Advancing a Free Society

Libya is Turning into Weapons-R-Us

Saturday, July 16, 2011

On the same day that the U.S. recognized the Libyan rebel Transitional National Council as “the legitimate governing authority for Libya,” in Secretary of State Hillary Clinton’s words, the New York Times reported that antiaircraft missiles have been plundered from arms depots and were “on the loose in Libya.” At one depot alone, forty-three crates, each of which contained two SA-7s, the Soviet version of the American Stinger missile that can bring down an airliner, were found empty. Twenty thousand of such missiles are known to have been purchased by Gaddafi before the rebellion started, and no one has a clue what has happened to them.

These aren’t the first weapons to go missing in Libya. In February, people were seen carrying off similar missiles, as well as assault rifles, machine guns, mines, grenades, antitank missiles, and rocket-propelled grenades. Back then, Matthew Schroeder of the Arms Sales Monitoring Project at the Federation of American Scientists warned, “Securing these missiles should be a top priority of the U.S. intelligence community and their counterparts overseas.” But despite repeated requests to the TNC to secure the depots and collect the weapons, the freshly recognized Council has not shown much interest in patrolling depots and making sure more arms don’t disappear.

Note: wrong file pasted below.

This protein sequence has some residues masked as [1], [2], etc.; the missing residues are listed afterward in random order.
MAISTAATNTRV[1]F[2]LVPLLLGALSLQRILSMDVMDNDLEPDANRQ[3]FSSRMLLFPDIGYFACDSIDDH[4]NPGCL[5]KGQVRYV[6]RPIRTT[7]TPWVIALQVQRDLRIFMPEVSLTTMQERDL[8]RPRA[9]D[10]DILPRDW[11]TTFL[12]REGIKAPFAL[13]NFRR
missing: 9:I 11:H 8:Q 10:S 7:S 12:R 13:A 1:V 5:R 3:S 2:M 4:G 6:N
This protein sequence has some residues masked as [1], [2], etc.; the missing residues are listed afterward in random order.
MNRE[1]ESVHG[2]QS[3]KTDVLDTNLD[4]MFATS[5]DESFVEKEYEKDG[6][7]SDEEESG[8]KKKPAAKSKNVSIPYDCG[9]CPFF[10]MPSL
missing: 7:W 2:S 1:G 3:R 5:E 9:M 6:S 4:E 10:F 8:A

The fear, obviously, is that some of these missiles and weapons will be sold to terrorist outfits. Government officials in Chad and Algeria are claiming some have already reached the north African al Qaeda affiliate Al Qaeda in the Islamic Maghreb. Particular worrisome are the SAM-7s, which the rebels don’t need as the only aircraft in the skies over Libya belong to NATO. In the past, SAM-7s have destroyed an Air Rhodesia plane, killing 59 people; an Angolan Airways 737, killing 130; and a Sudan Airways plane, killing 60. In 1994, a SAM-7 destroyed a plane carrying the presidents of Burundi and Rwanda, igniting the Rwandan genocide.

These plundered weapons should make us think hard about just whom we are supporting in Libya. Way back in March, a Stratfor report warned about the possibility of plundered weapons making their way to terrorist groups, including the indigenous al Qaeda-affiliated Libyan Islamic Fighting Group, which has sent on a per capita basis the most foreign terrorists to Iraq. Whoever ends up winning in Iraq, Libyan jihadists will possess not just missiles, but also mortar and artillery rounds that can be used to make roadside bombs––a skill possessed by Libyan veterans of Iraq and Afghanistan.

The news about the missing SAM-7s reinforces the Stratfor warning, and makes it even more imperative that we are prudent about who will be the beneficiary of our recognition, particularly since it opens the way for the TNC to access the $34 billion seized from the Gaddafi regime. No doubt many of the Libyan rebels are battling to create a Western-style liberal democracy that, as Secretary of State Clinton hopefully puts it, will “remain steadfast in its commitment to human rights and fundamental freedoms.” But we shouldn’t make such assumptions about the rebels’ motives without the evidence of deeds that matches the words. And we certainly shouldn’t turn over any money to the TNC until we are sure no more weapons are being plundered.

(photo credit: James Vaughan)